Defendant relies on several cases holding notices invalid because of non- compliance with section 3764. (Bussenius v. Warden, 71 Cal. App. 717 [236 P. 371]; Knoke v. Knight, 206 Cal. 225 [273 P. 786]; Fleishman v. Davis, 128 Cal. App. 174 [16 P.2d 776]; Redman v. Newell, 114 Cal. App. 215 [299 P. 746]; Rexon v. Gaffey, 119 Cal. App. 389 [6 P.2d 534]; Snodgrass v. Errengy, 86 Cal. App. 664 [261 P. 497]; Jones v. Walker, 47 Cal. App. 2d 566 [118 P.2d 299].) None of these cases is controlling here. In the leading case of Bussenius v. Warden, supra, upon which the others are based, the court expressly recognized that preliminary statements phrased like the one in the present case were appended to meet the requirements of Political Code, section 3765. What the courts took exception to was the statement in the notices that the lists contained only taxes and costs. In Bussenius v. Warden, supra, for example, there was a statement in the notice that "... the figures appearing opposite each description, were intended to and do represent respectively in dollars or in cents, as the case may be, the amount due for taxes and costs." Similar statements were contained in the notices in Knoke v. Knight, supra; Fleishman v. Davis, supra; Redman v. Newell, supra; Snodgrass v. Errengy, supra, and Jones v. Walker, supra. The figures, expressly [20 Cal. 2d 862] set forth as taxes and costs, were clearly exclusive of penalties. In the present case, however, the statement with respect to the figures refers to taxes, percentages and costs, not to isolate penalties therefrom, but merely to specify that they are represented by figures denoting dollars and cents. The statement suggests the inclusion rather than the exclusion of penalties, for the statutes formerly used "percentage" in place of "penalties." Before 1895, Political Code, section 3765 required the tax collector to append and publish with the tax list a notice that unless the delinquent taxes, together with costs and percentage were paid, the property would be sold at public auction. In 1895 the Legislature adopted an amendment replacing "percentage" with "penalty" to denote the percentage that was added as penalty. The new term was chosen, not to inaugurate a new concept but to lend greater precision to the old. It was used in the preliminary statement in the present case as required by section 3765. The question here is not whether the collector was required to use "penalties" and not "percentages," but whether a declaration that penalties were excluded from the list should be read into a statement that certain figures represent dollars and cents. Only if the statute had required that the "penalty" be set forth as a separate item, would it be violated by a failure to do so or by the setting forth of the item as "percentage." (Gottstein v. Kelly, 206 Cal. 742 [276 P. 347].) In the absence of such a requirement, however, it would be unreasonable to read the exclusion of penalties into the tax collector's reference to "taxes, costs and percentages."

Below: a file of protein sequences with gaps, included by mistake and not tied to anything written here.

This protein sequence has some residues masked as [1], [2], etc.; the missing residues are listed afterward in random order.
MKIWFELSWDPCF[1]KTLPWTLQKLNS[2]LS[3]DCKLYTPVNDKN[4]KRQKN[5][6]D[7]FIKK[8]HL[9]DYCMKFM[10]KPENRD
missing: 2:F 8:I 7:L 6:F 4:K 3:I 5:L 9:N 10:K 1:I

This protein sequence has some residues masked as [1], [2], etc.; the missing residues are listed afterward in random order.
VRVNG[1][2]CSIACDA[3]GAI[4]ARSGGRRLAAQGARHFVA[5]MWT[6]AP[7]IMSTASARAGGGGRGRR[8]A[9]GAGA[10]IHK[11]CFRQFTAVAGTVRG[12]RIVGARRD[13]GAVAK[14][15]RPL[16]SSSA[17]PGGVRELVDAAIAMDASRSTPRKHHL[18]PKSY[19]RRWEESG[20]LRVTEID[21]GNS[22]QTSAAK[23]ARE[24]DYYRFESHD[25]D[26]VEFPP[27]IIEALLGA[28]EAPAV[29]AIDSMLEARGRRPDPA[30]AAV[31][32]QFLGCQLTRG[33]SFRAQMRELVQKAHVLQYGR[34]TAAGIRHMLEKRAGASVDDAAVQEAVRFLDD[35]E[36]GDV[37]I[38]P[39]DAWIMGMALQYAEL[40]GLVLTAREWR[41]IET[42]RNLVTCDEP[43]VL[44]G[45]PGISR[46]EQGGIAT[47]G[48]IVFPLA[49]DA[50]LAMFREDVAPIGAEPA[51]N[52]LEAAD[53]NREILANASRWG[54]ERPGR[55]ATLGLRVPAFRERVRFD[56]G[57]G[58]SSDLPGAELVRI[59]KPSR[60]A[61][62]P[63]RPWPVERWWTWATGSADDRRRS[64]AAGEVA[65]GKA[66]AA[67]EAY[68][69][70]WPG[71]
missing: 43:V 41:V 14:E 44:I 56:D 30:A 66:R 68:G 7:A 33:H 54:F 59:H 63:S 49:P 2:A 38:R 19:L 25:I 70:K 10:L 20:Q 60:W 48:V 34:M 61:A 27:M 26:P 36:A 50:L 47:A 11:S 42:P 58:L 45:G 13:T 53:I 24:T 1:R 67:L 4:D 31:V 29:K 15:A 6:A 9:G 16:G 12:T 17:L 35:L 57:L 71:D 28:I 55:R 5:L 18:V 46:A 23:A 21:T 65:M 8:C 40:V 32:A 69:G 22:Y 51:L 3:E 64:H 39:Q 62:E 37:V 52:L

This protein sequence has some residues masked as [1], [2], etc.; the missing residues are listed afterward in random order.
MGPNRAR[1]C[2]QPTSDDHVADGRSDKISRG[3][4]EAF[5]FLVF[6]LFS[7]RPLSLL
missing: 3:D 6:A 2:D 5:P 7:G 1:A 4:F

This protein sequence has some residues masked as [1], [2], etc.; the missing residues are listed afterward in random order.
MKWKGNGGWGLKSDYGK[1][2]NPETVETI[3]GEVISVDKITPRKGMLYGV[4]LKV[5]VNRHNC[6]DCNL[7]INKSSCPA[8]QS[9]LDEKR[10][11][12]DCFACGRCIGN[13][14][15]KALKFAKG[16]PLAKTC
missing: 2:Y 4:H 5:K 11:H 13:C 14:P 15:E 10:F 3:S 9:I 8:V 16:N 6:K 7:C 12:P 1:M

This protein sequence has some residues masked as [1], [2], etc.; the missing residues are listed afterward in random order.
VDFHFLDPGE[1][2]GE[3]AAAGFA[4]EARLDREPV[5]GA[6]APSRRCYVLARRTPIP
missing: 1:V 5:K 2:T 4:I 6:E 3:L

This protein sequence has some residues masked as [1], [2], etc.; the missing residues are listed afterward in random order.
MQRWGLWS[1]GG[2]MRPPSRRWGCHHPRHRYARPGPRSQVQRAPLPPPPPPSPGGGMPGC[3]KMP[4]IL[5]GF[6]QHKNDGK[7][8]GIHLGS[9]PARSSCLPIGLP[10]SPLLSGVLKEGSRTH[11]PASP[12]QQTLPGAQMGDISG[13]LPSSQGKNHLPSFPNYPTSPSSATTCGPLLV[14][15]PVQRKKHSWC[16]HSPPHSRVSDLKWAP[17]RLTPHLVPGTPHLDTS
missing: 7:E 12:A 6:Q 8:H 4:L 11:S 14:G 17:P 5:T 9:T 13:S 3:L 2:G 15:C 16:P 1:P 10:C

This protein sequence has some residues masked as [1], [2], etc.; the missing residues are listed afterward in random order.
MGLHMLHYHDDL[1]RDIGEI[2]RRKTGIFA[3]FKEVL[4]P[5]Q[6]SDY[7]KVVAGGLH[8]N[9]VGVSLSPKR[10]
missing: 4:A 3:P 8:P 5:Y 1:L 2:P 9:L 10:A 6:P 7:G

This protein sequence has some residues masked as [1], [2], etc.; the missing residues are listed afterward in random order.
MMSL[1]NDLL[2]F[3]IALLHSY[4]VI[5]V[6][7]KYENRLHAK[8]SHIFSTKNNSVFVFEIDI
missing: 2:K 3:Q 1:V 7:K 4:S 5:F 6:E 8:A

In any event the cases relied upon by the defendant were concerned with section 3764 when, as interpreted by Gottstein v. Kelly, supra, it required taxes, assessments, penalties, and costs to be separately stated. The failure to set forth the amount due for penalties, emphasized by the statements in the notices that penalties were not included, was plainly in violation of the statute as it then read. Immediately after the decision in Gottstein v. Kelly, supra, however, the Legislature amended section 3764 to make clear that taxes, assessments, penalties and costs were not to be set forth separately, but were to be included in a single total amount. It is with the amended section that the present case is concerned. Cases holding notices invalid for not meeting certain requirements can have no application to notices that must meet new requirements inconsistent with the old. [20 Cal. 2d 863]

[2] The asserted invalidity of the proceedings leading to the deed to the state on July 15, 1935, is attributed to the failure of the tax collector to include a reference to Political Code section 3817(c)(3) in the notice in the addenda to the delinquent list for 1935, as prescribed by Political Code sections 3764 and 3817(d), as amended in 1935.

Section 3764 provides that "On or before the eighth day of June of each year, the tax collector shall publish the delinquent list. ..." Section 3766 provides that "the publication must be made once a week for three successive weeks. ..." The list in question in the present case was first published on June 6, 1935, in accordance with the statutory requirements then prevailing. On June 11, 1935, five days after the first publication, the act adding section 3817(e)(3) to the Political Code and amending section 3817(d) became effective as an urgency measure. (Stats. 1935, p. 1061.) That act required that the notice for the years 1935, 1936, and 1937 refer to the new section 3817(c)(3), which was not in effect on June 6, 1935, and was therefore not mentioned in the published notice.